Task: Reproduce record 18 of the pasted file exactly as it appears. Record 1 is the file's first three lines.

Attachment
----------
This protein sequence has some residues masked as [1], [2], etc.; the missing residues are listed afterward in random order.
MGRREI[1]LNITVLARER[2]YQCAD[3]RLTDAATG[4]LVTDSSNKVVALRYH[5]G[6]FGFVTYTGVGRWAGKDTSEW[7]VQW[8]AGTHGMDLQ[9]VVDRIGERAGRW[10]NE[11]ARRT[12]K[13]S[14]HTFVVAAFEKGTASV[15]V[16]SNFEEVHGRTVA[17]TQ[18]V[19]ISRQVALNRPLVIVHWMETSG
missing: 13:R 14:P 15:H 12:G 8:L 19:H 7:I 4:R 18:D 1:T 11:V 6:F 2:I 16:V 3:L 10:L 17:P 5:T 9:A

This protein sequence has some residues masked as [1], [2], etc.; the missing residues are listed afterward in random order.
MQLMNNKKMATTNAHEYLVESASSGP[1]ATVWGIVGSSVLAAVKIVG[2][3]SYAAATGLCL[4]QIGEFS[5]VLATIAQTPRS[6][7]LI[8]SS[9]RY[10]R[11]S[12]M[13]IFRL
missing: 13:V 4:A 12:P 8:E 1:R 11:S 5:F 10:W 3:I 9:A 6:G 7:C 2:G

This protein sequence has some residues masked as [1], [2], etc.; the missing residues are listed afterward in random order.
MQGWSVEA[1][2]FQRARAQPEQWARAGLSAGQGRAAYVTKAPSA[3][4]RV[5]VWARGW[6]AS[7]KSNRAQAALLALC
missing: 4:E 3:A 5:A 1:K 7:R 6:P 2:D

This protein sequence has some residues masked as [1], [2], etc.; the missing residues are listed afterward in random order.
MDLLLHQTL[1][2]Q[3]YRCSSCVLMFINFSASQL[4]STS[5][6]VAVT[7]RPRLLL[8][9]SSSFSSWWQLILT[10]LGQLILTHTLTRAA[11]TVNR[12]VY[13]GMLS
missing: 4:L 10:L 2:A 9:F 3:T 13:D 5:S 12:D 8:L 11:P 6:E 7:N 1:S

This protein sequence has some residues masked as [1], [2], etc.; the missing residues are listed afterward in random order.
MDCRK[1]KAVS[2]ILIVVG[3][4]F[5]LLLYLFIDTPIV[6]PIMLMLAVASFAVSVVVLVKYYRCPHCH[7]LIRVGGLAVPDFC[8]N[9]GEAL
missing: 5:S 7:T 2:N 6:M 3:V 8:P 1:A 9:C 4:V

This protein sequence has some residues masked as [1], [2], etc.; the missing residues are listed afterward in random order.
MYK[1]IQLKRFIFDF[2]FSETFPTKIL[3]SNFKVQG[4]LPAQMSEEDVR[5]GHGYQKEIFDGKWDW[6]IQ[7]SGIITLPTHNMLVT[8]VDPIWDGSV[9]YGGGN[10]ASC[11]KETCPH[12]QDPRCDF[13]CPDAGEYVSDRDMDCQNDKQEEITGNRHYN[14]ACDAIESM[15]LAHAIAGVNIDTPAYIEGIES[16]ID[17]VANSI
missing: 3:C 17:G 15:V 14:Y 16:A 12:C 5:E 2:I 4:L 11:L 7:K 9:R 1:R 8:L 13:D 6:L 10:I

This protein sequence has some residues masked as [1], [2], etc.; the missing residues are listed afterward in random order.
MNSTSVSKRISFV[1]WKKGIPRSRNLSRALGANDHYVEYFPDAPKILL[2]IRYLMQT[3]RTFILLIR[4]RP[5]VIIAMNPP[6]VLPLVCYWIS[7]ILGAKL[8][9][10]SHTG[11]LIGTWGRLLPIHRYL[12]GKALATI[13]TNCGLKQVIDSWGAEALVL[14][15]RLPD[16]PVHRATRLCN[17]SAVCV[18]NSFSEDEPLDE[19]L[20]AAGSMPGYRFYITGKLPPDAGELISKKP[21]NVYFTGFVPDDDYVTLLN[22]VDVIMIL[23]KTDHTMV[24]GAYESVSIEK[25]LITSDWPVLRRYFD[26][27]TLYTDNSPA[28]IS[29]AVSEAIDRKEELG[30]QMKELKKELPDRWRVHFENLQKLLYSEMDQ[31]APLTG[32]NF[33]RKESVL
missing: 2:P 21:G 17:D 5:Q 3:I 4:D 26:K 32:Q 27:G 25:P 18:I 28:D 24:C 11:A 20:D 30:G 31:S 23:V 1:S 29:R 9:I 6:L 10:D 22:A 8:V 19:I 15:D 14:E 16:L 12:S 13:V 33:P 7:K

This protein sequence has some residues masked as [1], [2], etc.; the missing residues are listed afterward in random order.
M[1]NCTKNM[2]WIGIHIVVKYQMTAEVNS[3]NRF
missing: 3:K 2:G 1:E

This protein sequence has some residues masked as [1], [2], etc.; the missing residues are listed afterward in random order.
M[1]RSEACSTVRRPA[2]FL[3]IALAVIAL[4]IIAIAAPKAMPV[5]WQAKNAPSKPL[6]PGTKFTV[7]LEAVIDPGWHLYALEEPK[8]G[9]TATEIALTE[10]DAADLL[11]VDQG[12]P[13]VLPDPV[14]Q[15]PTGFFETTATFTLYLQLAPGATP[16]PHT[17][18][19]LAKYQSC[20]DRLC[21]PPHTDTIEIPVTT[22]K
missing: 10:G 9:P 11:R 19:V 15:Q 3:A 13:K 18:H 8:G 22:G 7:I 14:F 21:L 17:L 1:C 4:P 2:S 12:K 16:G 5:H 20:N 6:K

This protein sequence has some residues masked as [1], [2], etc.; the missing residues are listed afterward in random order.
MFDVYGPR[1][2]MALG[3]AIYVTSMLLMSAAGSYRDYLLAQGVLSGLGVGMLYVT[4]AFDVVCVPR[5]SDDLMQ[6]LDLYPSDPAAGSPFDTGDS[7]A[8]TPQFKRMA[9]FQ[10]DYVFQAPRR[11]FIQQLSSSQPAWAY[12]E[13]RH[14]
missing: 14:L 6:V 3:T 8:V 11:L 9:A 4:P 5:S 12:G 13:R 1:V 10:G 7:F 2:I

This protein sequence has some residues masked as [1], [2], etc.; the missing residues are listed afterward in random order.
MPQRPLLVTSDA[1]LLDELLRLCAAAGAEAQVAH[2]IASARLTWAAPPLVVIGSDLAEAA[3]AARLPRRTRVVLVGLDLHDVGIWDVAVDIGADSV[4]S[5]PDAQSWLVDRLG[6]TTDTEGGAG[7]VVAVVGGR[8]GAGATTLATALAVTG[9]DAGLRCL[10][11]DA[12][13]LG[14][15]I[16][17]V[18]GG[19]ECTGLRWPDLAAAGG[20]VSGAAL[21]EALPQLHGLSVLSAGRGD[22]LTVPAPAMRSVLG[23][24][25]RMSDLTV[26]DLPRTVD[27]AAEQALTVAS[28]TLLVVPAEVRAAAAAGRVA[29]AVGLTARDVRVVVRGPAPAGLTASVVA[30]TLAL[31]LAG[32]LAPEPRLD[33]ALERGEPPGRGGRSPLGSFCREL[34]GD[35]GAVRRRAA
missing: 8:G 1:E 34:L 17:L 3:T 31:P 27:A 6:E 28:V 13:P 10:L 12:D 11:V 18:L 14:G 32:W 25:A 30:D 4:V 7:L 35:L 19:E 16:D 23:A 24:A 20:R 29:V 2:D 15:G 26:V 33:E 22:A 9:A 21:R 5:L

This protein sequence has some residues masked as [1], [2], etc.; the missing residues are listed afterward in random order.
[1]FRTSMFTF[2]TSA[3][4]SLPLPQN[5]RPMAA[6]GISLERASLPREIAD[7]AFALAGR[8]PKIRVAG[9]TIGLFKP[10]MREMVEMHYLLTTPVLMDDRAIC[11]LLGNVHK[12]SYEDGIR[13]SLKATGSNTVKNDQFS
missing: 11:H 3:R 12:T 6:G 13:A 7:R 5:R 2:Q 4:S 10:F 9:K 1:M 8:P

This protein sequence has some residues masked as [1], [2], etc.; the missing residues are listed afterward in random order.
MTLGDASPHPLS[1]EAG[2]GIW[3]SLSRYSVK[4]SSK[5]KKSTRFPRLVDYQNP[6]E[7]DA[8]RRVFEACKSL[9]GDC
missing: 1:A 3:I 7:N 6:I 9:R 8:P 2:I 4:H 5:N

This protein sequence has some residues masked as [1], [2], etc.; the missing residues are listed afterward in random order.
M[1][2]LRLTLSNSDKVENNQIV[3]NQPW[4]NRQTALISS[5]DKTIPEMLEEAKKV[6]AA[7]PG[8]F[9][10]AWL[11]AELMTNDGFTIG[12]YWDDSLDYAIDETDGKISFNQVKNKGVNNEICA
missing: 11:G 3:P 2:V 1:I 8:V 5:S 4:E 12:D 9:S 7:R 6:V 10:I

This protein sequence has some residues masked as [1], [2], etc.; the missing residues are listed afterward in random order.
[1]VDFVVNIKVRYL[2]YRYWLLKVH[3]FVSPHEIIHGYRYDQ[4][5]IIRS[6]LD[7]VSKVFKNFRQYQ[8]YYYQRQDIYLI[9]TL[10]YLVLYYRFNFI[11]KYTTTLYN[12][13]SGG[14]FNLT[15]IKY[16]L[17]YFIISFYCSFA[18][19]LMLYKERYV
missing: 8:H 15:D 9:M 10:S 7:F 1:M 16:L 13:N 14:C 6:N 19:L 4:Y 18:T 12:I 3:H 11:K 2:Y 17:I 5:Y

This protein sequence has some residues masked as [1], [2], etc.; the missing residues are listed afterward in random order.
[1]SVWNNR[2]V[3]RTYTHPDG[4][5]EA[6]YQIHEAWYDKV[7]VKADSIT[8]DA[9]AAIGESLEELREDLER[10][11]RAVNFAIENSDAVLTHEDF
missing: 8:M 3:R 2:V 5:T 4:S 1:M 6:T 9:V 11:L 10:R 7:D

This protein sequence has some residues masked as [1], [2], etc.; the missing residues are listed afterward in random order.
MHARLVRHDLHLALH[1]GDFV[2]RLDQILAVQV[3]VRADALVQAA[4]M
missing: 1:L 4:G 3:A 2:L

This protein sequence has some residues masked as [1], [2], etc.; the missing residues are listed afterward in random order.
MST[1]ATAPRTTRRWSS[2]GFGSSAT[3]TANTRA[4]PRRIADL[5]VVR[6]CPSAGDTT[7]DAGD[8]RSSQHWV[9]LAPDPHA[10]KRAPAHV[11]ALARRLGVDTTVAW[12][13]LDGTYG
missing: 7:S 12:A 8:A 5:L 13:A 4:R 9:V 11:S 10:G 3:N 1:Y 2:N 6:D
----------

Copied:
This protein sequence has some residues masked as [1], [2], etc.; the missing residues are listed afterward in random order.
MST[1]ATAPRTTRRWSS[2]GFGSSAT[3]TANTRA[4]PRRIADL[5]VVR[6]CPSAGDTT[7]DAGD[8]RSSQHWV[9]LAPDPHA[10]KRAPAHV[11]ALARRLGVDTTVAW[12][13]LDGTYG
missing: 7:S 12:A 8:A 5:L 13:A 4:R 9:V 11:S 10:G 3:N 1:Y 2:N 6:D